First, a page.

Open Research 2: Getting Started - Self-supervised Learning Basics, Pytorch Ignite, Lightning and Fastai

NLP

I want to do self-supervised learning, and I think NLP is better suited to this, even though I’ve worked on vision previously. There is something special about NLP where simple self-supervised objectives like next word or masked work prediction work well, compared to computer vision where more complex methods are needed. If something works here, I can extend it to vision, and my guess is that the switch to NLP won’t be too difficult.

Frameworks: Fastai, Ignite and Lightning.

Iteration speed has been an issue for me. Too much planning and too slow execution. Slow execution was mainly from simple coding mistakes and being too messy. I only learned the absolute minimum of CS needed to get by, so my coding is at the far end of the research spectrum and my projects are often a dumpster fire after a few months.

I want to use a library both for iteration speed, and hopefully to learn some good coding practices. I spent time setting up my approach so there would be quick iteration speed, and getting familiar with some NLP basics.

Fastai was the best course I’ve taken, and library was great for doing standard experiments quickly. Unfortunately I found it difficult to do non-standard things with, and code becomes a mess as soon as you try to change anything. Something about the way it is written means to change things they didn’t explicitly intend to takes a lot of effort. I loved the good defaults and having less to worry about when running experiments, but it not ideal for weird research. Luckily there were a couple more I’d never tried before, ignite and lightning.

Ignite is used by huggingface, which probably has the nicest ML code I’ve seen, but Lightning has more GitHub stars and more memes in their medium articles!

I did the Huggingface transfer learning tutorial using a different dataset with both ignite to see which one I liked better. It was written using ignite, which should have made it easy, but I didn’t like the experience. I didn’t find it intuitive. I couldn’t quite figure out why, or if I should take the effort to get used to this, so I moved on to Lightning.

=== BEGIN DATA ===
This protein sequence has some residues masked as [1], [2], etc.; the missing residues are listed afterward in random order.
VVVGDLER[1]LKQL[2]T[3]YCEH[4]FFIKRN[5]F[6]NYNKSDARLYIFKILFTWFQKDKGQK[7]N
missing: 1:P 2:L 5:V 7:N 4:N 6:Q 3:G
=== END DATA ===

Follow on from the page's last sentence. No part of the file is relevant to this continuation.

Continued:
Lightning was more intuitive, but filled with bugs. Even a basic task like mine ran into multiple problems with logging, and lack of documentation. It was annoying because it seemed perfect on the surface. It’s clearly a work in progress but I like the direction, so I’ll stick with it until it becomes limiting.

I also realized how good huggingface was. Their transfer learning tutorial was amazing, and their code is so clear and concise compared to most I’ve seen. This makes a big difference in getting up to speed with NLP.


Meta: How to have a bad career?

I saw David Patterson’s talk How to Have a Bad Career, which feels like a more practical and modern version of You and Your Research. I’ll make sure to revisit this one.

There’s tons of practical advice on making presentations, giving talks, etc, but there were two big things that stood out for me:

Spend as much time polishing and presenting the research as you did on the original research If people don’t know about your work, or don’t understand it, its the same as not having done it. This is totally contrary to the way I used to work, where I would spend the absolute minimum time possible on presentation. To me this was bullshit, I’m not a used car salesman, so my work will speak for itself. But I was wrong, and its time to treat presentation as a central part of my work.

Frequent feedback is key Just like in reinforcement learning, delayed rewards are a huge issue with research. The best way to improve research is an another perspective, from someone who will be critical with your work. Even better to occasionally get feedback from people even further from your topic for a wider perspective.

Rene Bidart
Rene Bidart
PhD Candidate

PhD candidate at University of Waterloo - Deep Learning